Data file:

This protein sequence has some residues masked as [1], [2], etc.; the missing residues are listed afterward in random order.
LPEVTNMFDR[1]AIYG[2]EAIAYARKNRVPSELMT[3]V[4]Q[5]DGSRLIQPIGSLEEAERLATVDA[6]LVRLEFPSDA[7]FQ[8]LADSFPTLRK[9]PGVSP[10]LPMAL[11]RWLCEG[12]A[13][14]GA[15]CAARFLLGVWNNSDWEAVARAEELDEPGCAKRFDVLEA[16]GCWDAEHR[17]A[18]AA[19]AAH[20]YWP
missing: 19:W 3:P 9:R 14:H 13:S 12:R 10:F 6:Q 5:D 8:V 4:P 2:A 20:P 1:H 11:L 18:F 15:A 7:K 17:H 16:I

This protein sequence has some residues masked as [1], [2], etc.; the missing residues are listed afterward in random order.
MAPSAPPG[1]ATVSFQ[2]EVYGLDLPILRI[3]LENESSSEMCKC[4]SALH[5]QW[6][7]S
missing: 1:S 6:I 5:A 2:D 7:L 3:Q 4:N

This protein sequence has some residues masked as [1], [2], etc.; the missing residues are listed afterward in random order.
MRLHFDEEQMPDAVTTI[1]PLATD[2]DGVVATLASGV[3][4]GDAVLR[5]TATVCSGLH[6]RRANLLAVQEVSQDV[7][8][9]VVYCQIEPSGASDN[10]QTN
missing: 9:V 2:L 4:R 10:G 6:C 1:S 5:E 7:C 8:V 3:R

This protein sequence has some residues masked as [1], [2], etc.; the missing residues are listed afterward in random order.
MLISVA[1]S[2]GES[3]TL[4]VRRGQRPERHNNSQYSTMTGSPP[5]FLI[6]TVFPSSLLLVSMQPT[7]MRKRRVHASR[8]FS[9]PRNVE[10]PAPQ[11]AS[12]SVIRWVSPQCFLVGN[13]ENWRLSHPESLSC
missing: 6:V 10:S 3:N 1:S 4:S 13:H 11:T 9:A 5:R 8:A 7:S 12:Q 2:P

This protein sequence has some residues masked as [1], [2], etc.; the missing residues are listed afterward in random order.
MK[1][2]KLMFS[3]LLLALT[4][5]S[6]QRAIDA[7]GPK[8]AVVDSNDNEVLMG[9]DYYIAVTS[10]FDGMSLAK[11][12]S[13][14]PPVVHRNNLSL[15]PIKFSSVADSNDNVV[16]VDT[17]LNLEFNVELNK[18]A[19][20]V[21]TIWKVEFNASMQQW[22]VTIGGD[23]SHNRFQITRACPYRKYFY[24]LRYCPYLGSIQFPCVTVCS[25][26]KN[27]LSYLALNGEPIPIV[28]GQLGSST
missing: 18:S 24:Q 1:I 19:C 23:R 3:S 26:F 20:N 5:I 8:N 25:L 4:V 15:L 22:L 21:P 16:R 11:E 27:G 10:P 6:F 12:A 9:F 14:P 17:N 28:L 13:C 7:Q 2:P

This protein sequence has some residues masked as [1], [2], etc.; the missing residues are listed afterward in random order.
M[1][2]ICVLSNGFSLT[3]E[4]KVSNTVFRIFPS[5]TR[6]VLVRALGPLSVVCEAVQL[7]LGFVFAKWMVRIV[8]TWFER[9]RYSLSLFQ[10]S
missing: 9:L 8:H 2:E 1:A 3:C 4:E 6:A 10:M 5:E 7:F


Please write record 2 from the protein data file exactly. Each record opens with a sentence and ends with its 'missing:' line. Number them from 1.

This protein sequence has some residues masked as [1], [2], etc.; the missing residues are listed afterward in random order.
MAPSAPPG[1]ATVSFQ[2]EVYGLDLPILRI[3]LENESSSEMCKC[4]SALH[5]QW[6][7]S
missing: 1:S 6:I 5:A 2:D 7:L 3:Q 4:N